These modern metal projects are hard things to slag or praise nowadays. The production qualities are always better than average, meaning the records all sound really good (especially at loud volumes). However, it seems that the songwriting and tonality of the genre is suffering, as far too many metal bands fall into the trap of laying down two standout tracks amongst a bunch of droning, monotonous material that’s almost impossible to tell apart.
Six has a healthy musical metal pedigree (vocalist Lauren Boquette fronted the band Drown in the mid-90s and also did guest spots with the Argyle Park project and For Love Not Lisa, while guitarist Alfunction is a well-known tech guy and former member of mid-90s rock act Malfunction), a fact that comes into play considering two tracks on here are re-worked versions of Drown/Malfunction songs.
Unfortunately, Six falls into the chasm of monotony with The Price of Faith. Boquette’s vocals are just gritty and edgy enough to add a nice layer of intensity to the disc, and the music is very polished and well-produced, sounding eggshell delicate on the quiet parts and raging loudly on the guitar flare-ups during the choruses. All in all, though, the songs basically blend together like musical oatmeal, making this a very good-sounding piece of ignorable background music. The lone exception is “The Only One,” which blazes sufficiently as a piece of catchy rock with metal overtones. Otherwise, the tracks are interchangeable in their blandness.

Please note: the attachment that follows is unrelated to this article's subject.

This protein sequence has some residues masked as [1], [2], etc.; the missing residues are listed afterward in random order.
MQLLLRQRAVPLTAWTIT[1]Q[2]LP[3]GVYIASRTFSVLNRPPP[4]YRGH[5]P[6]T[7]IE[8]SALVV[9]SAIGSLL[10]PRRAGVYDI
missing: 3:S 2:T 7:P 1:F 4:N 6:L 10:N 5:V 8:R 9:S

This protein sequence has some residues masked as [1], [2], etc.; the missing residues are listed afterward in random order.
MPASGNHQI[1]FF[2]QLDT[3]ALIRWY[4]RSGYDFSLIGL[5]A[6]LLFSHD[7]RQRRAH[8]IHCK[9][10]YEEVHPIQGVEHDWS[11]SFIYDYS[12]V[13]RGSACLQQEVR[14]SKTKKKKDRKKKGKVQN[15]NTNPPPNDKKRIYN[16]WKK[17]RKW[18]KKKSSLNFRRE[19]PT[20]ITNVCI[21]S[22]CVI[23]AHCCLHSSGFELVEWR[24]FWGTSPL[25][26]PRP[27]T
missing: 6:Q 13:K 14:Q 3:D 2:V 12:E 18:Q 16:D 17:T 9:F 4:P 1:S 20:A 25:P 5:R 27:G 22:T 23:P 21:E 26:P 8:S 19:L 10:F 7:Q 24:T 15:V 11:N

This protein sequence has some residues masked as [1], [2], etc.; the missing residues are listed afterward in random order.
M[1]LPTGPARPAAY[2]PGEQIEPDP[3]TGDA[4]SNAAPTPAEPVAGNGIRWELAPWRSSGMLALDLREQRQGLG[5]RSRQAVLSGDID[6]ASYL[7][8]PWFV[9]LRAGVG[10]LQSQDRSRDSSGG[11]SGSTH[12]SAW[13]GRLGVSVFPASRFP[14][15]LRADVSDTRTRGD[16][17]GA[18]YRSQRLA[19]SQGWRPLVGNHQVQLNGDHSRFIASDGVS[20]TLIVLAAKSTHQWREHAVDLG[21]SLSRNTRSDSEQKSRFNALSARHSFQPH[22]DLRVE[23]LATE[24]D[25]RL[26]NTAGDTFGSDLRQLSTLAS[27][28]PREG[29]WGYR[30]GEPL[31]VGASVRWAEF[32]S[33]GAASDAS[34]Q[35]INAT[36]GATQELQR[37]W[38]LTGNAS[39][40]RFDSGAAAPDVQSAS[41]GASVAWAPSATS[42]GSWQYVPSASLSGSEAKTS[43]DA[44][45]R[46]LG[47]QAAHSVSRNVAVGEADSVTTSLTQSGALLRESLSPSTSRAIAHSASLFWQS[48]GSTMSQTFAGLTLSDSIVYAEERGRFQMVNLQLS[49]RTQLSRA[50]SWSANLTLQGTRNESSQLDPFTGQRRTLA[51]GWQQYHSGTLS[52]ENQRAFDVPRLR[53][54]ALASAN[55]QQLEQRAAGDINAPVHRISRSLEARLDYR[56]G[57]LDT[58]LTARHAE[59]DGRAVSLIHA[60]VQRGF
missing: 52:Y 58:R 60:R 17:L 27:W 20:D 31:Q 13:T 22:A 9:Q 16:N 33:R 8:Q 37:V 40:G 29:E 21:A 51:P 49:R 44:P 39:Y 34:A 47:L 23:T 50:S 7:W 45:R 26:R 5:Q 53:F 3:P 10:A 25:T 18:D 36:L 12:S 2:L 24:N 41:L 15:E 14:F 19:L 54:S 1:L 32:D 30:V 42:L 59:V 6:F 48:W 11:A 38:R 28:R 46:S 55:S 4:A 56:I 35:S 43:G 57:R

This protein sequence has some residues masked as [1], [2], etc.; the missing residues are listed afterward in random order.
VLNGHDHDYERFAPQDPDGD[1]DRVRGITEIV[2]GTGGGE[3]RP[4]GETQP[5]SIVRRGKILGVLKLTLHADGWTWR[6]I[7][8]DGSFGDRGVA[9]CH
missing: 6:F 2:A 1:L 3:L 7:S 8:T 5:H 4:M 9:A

It’s a shame, really, because The Price of Faith actually sounds really good. The Pro Tools audio editing program can do amazing things to a band’s studio effort. Unfortunately for Six and other bands like them, though, Pro Tools can’t write worthwhile songs to back up the production gloss it can offer up. Fans of this sorta thing should absolutely adore Six, but there’s not much interesting here for folks not completely engrossed in the genre.